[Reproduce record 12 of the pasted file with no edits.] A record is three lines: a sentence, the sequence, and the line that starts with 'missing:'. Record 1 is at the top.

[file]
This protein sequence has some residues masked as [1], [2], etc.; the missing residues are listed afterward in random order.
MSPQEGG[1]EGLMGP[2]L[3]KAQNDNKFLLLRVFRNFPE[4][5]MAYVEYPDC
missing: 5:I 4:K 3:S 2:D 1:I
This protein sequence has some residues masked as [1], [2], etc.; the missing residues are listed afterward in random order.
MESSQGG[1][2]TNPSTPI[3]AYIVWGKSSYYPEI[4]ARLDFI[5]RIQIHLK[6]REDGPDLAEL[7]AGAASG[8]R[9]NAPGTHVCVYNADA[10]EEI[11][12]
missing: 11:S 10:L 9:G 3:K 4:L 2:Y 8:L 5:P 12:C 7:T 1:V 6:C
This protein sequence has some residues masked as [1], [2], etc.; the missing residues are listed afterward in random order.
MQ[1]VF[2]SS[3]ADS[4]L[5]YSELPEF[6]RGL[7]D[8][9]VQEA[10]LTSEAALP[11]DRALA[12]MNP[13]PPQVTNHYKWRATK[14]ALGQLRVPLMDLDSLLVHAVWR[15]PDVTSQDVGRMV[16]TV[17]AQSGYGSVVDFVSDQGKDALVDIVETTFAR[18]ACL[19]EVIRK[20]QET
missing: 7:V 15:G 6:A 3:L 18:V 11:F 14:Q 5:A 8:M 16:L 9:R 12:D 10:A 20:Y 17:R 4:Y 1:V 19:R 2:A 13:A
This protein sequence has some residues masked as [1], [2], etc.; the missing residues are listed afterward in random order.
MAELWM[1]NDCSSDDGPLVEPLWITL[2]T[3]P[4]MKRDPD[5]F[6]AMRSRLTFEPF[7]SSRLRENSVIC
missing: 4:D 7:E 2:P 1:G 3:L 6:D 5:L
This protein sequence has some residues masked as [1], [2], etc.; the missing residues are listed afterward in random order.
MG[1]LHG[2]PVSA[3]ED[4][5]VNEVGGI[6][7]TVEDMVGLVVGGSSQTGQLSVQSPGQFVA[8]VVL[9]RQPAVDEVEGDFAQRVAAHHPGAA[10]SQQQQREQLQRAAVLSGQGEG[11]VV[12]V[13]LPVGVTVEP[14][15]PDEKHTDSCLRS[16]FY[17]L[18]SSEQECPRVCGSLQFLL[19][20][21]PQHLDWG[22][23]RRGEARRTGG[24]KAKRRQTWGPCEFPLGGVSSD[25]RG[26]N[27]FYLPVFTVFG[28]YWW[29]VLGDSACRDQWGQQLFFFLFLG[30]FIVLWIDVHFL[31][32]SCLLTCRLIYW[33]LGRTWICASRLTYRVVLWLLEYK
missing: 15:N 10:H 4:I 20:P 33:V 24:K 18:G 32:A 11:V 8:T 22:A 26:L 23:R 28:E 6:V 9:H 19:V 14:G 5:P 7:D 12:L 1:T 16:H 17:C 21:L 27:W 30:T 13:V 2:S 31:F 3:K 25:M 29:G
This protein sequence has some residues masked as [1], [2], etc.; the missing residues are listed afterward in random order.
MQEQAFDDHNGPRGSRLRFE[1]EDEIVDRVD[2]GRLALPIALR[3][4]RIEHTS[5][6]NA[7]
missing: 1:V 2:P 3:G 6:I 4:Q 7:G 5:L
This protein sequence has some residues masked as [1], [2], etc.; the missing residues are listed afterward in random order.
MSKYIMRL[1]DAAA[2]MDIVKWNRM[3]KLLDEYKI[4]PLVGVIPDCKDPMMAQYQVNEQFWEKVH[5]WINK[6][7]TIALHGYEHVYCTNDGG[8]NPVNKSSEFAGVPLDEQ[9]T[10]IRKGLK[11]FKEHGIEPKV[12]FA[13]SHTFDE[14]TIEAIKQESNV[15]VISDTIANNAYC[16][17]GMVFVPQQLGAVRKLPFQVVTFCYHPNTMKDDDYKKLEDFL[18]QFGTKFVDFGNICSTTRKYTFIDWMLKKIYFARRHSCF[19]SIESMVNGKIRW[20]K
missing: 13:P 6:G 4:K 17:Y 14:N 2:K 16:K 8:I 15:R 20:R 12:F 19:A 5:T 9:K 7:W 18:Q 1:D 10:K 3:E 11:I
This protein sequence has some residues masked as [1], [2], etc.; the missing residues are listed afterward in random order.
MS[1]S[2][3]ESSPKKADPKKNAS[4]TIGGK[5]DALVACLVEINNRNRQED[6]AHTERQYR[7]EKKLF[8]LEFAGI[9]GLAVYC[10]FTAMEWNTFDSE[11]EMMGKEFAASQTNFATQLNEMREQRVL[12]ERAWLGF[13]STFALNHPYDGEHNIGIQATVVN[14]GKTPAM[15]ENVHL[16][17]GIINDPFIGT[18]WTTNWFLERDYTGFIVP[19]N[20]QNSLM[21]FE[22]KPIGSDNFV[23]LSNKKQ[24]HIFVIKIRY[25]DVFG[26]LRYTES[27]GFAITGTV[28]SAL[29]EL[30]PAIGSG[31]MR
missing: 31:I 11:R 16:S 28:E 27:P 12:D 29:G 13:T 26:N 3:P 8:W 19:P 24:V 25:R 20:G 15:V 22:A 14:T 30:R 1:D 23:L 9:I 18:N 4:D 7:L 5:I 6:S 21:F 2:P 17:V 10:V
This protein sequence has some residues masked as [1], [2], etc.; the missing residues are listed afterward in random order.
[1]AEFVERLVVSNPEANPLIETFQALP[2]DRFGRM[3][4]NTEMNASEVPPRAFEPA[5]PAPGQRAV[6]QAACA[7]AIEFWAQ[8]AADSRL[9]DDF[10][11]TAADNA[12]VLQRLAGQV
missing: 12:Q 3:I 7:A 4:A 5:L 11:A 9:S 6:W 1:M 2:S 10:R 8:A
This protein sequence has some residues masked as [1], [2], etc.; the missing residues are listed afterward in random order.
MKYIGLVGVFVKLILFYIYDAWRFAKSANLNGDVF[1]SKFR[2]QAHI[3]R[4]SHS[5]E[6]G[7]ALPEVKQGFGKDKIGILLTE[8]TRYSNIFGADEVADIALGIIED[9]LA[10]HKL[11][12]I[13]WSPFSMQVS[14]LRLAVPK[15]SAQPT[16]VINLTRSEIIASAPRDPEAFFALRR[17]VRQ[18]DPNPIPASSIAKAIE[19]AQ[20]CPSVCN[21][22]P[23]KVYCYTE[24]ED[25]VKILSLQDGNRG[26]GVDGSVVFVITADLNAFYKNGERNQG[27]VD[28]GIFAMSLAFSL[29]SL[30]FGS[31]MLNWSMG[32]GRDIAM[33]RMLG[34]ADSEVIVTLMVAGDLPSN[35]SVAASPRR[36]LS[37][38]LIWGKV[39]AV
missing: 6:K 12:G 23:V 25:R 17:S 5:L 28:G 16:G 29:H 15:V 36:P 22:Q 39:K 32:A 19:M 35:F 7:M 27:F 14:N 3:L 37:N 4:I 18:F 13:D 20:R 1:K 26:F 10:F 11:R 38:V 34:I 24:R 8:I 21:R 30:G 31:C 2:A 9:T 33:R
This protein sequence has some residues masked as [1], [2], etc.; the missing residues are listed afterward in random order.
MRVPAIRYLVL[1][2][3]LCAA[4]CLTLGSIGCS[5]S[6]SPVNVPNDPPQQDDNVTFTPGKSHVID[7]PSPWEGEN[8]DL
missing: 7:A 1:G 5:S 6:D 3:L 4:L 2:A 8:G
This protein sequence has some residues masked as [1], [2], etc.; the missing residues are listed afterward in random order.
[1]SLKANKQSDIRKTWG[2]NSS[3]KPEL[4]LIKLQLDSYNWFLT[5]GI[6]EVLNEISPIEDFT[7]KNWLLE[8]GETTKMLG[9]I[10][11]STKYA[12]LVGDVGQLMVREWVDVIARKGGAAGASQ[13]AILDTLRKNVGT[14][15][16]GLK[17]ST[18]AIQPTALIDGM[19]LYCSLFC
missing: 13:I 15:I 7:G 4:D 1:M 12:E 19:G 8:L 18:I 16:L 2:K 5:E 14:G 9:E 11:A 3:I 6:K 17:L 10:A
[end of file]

This protein sequence has some residues masked as [1], [2], etc.; the missing residues are listed afterward in random order.
[1]SLKANKQSDIRKTWG[2]NSS[3]KPEL[4]LIKLQLDSYNWFLT[5]GI[6]EVLNEISPIEDFT[7]KNWLLE[8]GETTKMLG[9]I[10][11]STKYA[12]LVGDVGQLMVREWVDVIARKGGAAGASQ[13]AILDTLRKNVGT[14][15][16]GLK[17]ST[18]AIQPTALIDGM[19]LYCSLFC
missing: 13:I 15:I 7:G 4:D 1:M 12:E 19:G 8:L 18:I 16:L 2:K 5:E 14:G 9:E 11:A 3:I 6:K 17:L 10:A